- The long awaited signature paves way for action
By Sangeeta Saxena
New Delhi. 24 September 2021. Not only is the wait finally over but the jinx the European aerospace major Airbus always denied but close followers felt existed in India, has broken. Recently when the Cabinet Committee on Security approved the procurement of fifty six C-295MW transport aircraft from Airbus Defence and Space S.A., Spain for the Indian Air Force, well wishers crossed the fingers and prayed for no slips between the cup and the lip this time, for Airbus. And today an official statement by the OEM informed that the contractual agreement has been signed. The IAF becomes the 35th C295 operator worldwide, with the programme reaching 278 aircraft, 200 of which are already in operation and have booked more than half a million flight-hours.
Under the contractual agreement, Airbus will deliver the first 16 aircraft in ‘fly-away’ condition from its final assembly line in Seville, Spain. The subsequent 40 aircraft will be manufactured and assembled by the Tata Advanced Systems (TASL) in India as part of an industrial partnership between the two companies. The first sixteen aircraft will be delivered in flyaway condition from Spain within 48 months of signing of the contract and forty aircraft will be manufactured in India by TATA Consortium within ten years of signing of the contract. This means that by September 2026 the first squadron of C- 295 should be operative and flying in the Indian skies. All the IAF C295s will be handed over in transport configuration and equipped with an indigenous Electronic Warfare Suite. Keeping in mind TASL’s location in Hyderabad there should be no prizes for guessing the location of the manufacturing line to be the Telangana state capital.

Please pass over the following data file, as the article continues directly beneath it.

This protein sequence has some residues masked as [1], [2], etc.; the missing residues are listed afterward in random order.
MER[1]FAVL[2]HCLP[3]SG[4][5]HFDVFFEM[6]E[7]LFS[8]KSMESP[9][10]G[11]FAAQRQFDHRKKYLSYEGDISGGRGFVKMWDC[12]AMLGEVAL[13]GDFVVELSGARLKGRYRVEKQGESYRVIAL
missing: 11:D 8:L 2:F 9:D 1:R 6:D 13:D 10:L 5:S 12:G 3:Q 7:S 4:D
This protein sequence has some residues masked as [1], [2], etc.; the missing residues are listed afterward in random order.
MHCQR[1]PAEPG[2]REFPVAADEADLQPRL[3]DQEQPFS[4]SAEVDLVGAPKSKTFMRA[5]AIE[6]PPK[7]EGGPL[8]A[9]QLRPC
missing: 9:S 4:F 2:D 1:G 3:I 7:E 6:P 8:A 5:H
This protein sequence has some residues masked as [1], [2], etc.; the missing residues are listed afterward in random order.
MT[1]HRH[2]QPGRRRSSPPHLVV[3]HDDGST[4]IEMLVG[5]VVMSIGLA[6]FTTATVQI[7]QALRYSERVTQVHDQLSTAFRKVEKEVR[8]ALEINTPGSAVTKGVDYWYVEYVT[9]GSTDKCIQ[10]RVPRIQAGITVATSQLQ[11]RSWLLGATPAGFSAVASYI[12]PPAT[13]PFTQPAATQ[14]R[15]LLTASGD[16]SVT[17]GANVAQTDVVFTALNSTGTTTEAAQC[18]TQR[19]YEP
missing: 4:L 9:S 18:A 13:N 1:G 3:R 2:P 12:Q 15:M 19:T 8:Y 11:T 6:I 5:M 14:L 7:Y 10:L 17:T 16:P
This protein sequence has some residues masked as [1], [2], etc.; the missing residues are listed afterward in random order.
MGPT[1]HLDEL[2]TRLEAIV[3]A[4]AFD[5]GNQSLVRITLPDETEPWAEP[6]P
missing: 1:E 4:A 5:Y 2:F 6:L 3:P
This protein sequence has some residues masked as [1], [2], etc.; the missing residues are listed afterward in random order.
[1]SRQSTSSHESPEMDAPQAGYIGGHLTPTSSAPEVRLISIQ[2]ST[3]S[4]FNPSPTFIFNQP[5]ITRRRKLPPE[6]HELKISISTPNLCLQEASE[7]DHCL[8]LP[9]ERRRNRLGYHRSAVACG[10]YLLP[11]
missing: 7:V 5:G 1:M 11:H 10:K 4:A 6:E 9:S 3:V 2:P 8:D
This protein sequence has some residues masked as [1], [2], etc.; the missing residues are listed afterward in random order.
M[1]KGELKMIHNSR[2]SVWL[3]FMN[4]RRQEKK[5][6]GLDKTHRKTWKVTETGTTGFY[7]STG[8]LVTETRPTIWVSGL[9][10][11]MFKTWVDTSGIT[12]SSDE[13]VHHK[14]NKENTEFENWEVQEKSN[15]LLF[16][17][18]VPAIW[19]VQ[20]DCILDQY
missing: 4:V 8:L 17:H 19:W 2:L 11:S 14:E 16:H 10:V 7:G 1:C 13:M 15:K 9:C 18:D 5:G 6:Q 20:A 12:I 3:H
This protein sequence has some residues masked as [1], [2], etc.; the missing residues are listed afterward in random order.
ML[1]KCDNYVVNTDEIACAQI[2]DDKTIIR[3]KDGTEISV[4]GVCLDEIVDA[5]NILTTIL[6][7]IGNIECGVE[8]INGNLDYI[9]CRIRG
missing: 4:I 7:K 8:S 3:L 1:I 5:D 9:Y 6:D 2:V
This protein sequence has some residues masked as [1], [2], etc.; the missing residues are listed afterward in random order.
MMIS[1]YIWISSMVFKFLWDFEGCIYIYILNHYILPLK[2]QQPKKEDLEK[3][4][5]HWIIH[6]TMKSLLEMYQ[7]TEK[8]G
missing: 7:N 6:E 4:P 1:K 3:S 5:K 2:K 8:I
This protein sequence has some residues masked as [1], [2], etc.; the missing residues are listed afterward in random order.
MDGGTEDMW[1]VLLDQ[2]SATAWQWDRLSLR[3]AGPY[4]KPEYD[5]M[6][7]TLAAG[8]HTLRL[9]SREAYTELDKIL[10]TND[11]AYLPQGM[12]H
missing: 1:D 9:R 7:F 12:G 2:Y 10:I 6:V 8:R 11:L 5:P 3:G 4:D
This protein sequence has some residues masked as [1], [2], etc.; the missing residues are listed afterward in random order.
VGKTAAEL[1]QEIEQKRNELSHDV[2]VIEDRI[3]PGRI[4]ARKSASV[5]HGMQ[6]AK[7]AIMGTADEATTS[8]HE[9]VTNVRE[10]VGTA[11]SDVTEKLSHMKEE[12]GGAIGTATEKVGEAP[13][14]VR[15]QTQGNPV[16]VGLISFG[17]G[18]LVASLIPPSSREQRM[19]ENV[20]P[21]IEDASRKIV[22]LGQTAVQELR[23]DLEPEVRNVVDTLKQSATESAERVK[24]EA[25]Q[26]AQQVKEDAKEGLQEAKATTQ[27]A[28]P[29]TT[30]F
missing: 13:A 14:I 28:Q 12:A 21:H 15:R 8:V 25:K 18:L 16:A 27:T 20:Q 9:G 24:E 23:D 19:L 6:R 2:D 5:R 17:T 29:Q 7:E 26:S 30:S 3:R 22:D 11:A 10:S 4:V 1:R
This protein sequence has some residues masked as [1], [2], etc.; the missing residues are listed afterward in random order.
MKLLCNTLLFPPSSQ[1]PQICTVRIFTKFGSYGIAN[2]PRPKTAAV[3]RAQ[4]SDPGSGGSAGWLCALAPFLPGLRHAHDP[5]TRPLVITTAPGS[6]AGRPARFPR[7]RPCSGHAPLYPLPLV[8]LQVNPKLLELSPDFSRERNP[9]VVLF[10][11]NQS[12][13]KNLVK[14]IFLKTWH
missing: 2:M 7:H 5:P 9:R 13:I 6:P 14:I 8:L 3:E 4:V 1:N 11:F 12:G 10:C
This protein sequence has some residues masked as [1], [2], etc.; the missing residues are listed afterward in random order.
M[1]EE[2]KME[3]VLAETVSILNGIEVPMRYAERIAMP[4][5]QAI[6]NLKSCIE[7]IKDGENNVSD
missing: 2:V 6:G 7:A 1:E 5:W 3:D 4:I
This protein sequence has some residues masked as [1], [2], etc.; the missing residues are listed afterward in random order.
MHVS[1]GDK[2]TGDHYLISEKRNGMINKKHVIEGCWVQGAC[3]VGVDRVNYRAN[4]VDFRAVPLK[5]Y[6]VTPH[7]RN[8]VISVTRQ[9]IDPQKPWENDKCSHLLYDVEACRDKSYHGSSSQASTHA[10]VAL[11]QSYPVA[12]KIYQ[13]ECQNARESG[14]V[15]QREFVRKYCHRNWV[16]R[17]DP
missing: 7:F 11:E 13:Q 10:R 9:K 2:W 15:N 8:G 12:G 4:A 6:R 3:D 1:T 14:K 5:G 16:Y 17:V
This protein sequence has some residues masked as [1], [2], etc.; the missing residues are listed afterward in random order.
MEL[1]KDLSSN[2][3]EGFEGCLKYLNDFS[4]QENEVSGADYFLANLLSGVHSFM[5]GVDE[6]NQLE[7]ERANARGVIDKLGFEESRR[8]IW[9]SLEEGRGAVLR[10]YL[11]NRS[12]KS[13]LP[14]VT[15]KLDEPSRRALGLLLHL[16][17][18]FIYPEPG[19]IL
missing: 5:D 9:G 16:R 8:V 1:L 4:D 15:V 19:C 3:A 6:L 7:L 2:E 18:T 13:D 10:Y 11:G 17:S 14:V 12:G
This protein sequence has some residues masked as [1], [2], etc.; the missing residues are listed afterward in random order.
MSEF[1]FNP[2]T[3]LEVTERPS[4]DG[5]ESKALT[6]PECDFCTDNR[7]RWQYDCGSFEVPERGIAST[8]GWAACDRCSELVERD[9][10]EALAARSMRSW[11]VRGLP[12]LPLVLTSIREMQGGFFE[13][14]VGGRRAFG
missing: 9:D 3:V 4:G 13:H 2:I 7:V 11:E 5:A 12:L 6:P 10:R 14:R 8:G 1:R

“This contract will support the further development of India’s aerospace ecosystem, bringing investment and 15,000 skilled direct jobs and 10,000 indirect positions over the coming 10 years,” said Michael Schoellhorn, CEO of Airbus Defence and Space. “The C295 has proven again as the segment leader, and with the addition of India as a new operator, the type will enlarge its footprint even more, not only on the operational aspects but on its own industrial and technological development”.
‘Make in India’ is at the heart of Airbus strategy in India, with the company constantly increasing the country’s contribution to its global product portfolio. The C295 programme will see Airbus bring its complete bouquet of world-class aircraft manufacturing and servicing to India in collaboration with our industrial partners, including the Tatas and leading defence public sector units such as Bharat Electronics Ltd. and Bharat Dynamics Ltd, as well as private Micro, Small and Medium Enterprises.
Sukaran Singh, Managing Director and Chief Executive Officer, Tata Advanced Systems Limited, said, “This is a moment of pride for Tatas and a milestone for the Indian military manufacturing ecosystem. For the first time, an Indian private company will be wholly manufacturing an aircraft in India. This endeavour demonstrates Tata Advanced Systems’ capabilities as a defence manufacturer to build globally competitive complex platforms in India.”
With a proven capability of operating from short or unprepared airstrips, the C295 is used for tactical transport of up to 71 troops or 50 paratroopers, and for logistic operations to locations that are not accessible to current heavier aircraft. It can airdrop paratroops and loads, and also be used for casualty or medical evacuation (medevac), as demonstrated during the COVID-19 crisis, using either basic litters or mobile intensive care units (ICU) with life support equipment. The aircraft can perform special missions as well as disaster response and maritime patrol duties.